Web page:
New York City officials targeted police brutality protesters Saturday, arresting at least 14 members of the Occupy Wall Street movement and tearing the shirt off a 16-year-old girl.
The violent reaction played out like a script from the satirical Colbert Report.
"Another day, another few notches out of the right to assembly in Bloombergistan," New York University Media Professor Nick Mirzeroff said of the March 24 arrests. "A march against police violence was broken up by – guess what – police violence."
Messiah Hamid's arrest stunned veteran members of the Occupy Wall Street movement, who shouted at police "that is a 16-year-old girl" and "that's a kid" as she was carried away. The teen's hands were tied behind her and her shirt torn open to expose the red bra underneath.
One video of the unseemly incident suggests Messiah was targeted by officers after exchanging words with a police officer driving a scooter the wrong way on a congested one-way street. The aggressive driving tactic appeared to target members of the peaceful pro-democracy movement.
The officer appeared to aim their scooter at marchers as a pretext to arresting those who didn't scramble out of the street. The youthful Messiah initially stood her ground.
When the 16-year-old turned to run from the officer she became entangled with several other marchers and fell to the pavement, according to a bystander. Hamid clung briefly to a well known undercover officer commonly referred to as "Hispter Cop" with closely cropped hair and a black leather jacket.
"A couple girls were on the street trying to get up, screaming 'stop,' and a couple protesters were trying to help them," the bystander said. "A cop grabbed Messiah and dragged her to the sidewalk by her arm, and then I was pushed on top of the cop who was cuffing her. Another cop was holding on to her by her shirt and then dragged her away, which is when her shirt ripped open, exposing her to the crowd.”
Hamid is the latest in a long line of young people arrested by the administration of billionaire mayor Michael Bloomberg. The wealthiest elected official in U.S. history baited pro-democracy protesters March 19 in his metallic Boston accent, saying: "You want to get arrested? We'll accommodate you."
More than 1,200 New Yorkers rose to the challenge Friday and Saturday. A crowd of at least 800 asserted their freedoms of speech and assembly Saturday to march north from Zuccotti Park to Union Square. They were joined there by additional protesters. At least a dozen were arrested.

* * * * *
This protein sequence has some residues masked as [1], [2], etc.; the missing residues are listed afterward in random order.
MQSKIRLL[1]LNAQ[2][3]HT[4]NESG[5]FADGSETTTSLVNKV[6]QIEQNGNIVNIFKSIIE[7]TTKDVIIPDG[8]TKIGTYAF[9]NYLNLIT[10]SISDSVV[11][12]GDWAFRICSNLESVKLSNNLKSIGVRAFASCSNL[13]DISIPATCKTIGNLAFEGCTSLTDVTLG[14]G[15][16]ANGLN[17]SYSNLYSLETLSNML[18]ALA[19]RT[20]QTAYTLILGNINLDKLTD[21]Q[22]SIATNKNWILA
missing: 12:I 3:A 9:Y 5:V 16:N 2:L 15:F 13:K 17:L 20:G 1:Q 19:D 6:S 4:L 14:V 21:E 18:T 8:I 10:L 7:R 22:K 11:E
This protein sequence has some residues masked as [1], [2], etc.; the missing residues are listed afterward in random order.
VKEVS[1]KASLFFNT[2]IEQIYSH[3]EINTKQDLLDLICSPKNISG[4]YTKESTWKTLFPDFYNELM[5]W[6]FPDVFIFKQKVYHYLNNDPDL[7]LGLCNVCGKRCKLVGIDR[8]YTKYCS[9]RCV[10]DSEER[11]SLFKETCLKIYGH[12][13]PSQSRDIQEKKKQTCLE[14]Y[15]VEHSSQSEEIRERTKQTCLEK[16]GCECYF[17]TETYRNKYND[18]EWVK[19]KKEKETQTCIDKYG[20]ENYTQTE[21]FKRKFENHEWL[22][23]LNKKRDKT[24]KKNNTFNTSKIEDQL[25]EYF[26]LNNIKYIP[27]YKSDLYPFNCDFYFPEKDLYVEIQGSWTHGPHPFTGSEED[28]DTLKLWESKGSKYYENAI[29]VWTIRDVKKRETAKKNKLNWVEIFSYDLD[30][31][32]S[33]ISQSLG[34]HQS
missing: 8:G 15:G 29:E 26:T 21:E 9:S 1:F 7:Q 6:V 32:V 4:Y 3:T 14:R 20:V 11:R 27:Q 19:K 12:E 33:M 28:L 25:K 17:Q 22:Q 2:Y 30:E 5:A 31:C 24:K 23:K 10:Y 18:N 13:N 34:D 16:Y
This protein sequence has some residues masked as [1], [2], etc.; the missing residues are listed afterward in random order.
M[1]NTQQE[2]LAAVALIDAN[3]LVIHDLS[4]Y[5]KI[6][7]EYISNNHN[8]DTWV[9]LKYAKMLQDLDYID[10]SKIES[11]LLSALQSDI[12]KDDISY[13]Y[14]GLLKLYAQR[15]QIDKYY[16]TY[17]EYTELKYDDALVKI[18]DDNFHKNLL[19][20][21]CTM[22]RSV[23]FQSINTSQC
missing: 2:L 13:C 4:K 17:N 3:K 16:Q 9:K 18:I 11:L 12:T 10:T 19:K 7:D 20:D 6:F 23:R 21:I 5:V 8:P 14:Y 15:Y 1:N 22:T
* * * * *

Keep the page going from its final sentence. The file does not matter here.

A second Occupy protest at the United Nations drew about 50 protesters Saturday, generating at least two arrests. A crowd of 400 turned out a day earlier for Occupy's weekly Protest Friday march.
"That's Czar Mike and that's his nanny state," said Occupier Fatima Shadidi, 60, of Brooklyn (below right). "He sits on his high horse and says 'I don't want you smoking, I don't want you drinking soda, I don't want you eating salt, and I don't want you protesting against the greed of the 1 Percent. Well, I think I can make those decisions for myself. So do a lot of people in this city."
Bloomberg has established himself as the poster child for the hubris of America's self-appointed political and business aristocracy the past six months. The 70-year-old owner of the Bloomberg LP financial information network is the 11th richest man in the United States with a net worth of $20 billion, according to Forbes.
However, instead of remaining neutral in a class warfare dustup that clearly impacts his business interests on Wall Street, Bloomberg has turned the New York Police Department on those questioning the status quo. The term-limited mayor, who leaves office at the end of 2013, described the department as "my own army" during a Nov. 29 speech.
The Occupy movement is really not about Bloomberg, although his dictatorial bent has made him its focus in recent weeks. The movement is about the growing imbalance in American wealth between the 1 Percent and the 99 Percent. A disparity engineered by industry interests purchasing political influence in our pay-to-play system of government.
They have succeeded in orchestrating a sea change since 1980 - supplanting the middle class as the most powerful force in American politics. And converting representative democracy into a de facto corporate oligarchy.
Loren Hart, 33, of North Carolina, said he got involved in Occupy because he's worried that the predatory business interests which exert tremendous influence over our government are incapable of advancing the greater good. He also noted that all three major monotheistic religions consider usury – the lending of money at high interest rates – to be sinful.
Those rates translate into huge profits for the banks and credit card firms that undermined state usury laws in the 1980s. Most lending rates were capped at 11 percent a year until 1983, when entrepreneurs charging higher rates were known as loansharks and considered criminals. Today, banks like JP Morgan and Bank of America routinely charge annual credit card rates of more than 25 percent, even though inflation is flat.
Payday lenders routinely charge more than 900 percent a year.
They do so legally thanks to changes in U.S. banking regulations engineered by the 1 Percent.
"It's clear from the bible that the heart of Jesus' message was that there's nothing more important than standing with the poor and the vulnerable," said Hart, who was sporting an 'Occupy Catholics' sign on his coat.